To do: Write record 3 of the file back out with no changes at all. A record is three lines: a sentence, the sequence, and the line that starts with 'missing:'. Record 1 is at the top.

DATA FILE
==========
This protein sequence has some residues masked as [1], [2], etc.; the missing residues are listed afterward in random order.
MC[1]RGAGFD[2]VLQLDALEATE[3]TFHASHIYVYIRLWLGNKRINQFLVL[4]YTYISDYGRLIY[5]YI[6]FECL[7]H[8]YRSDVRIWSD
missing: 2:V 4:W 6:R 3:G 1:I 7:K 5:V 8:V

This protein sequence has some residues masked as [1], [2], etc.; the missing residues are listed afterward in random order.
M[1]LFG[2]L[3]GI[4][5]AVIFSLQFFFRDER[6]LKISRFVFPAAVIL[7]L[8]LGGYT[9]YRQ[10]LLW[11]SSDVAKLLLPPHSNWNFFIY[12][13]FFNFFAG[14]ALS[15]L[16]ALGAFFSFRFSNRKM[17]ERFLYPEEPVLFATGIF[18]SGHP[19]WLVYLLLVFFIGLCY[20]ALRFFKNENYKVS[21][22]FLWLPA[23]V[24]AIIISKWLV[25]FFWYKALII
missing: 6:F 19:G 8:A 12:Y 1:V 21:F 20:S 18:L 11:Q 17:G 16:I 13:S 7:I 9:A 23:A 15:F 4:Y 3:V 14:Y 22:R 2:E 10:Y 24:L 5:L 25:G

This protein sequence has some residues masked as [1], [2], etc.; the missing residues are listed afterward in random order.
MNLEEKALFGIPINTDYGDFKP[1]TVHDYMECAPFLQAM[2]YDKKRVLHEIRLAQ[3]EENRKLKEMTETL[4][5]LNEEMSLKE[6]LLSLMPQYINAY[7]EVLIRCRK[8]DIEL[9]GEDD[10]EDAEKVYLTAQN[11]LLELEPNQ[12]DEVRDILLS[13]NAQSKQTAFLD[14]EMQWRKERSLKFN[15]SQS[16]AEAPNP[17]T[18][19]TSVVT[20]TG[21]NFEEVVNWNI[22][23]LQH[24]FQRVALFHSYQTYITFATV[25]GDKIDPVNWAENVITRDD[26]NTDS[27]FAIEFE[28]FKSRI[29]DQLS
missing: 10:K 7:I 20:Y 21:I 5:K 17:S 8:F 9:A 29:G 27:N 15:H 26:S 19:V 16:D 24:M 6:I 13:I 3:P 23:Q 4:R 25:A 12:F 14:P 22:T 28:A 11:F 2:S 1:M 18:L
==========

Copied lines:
This protein sequence has some residues masked as [1], [2], etc.; the missing residues are listed afterward in random order.
MNLEEKALFGIPINTDYGDFKP[1]TVHDYMECAPFLQAM[2]YDKKRVLHEIRLAQ[3]EENRKLKEMTETL[4][5]LNEEMSLKE[6]LLSLMPQYINAY[7]EVLIRCRK[8]DIEL[9]GEDD[10]EDAEKVYLTAQN[11]LLELEPNQ[12]DEVRDILLS[13]NAQSKQTAFLD[14]EMQWRKERSLKFN[15]SQS[16]AEAPNP[17]T[18][19]TSVVT[20]TG[21]NFEEVVNWNI[22][23]LQH[24]FQRVALFHSYQTYITFATV[25]GDKIDPVNWAENVITRDD[26]NTDS[27]FAIEFE[28]FKSRI[29]DQLS
missing: 10:K 7:I 20:Y 21:I 5:K 17:S 8:F 9:A 29:G 27:N 15:H 26:S 19:V 16:D 24:M 6:I 13:I 3:P 23:Q 4:R 25:A 12:F 14:P 22:T 28:A 11:F 2:S 1:M 18:L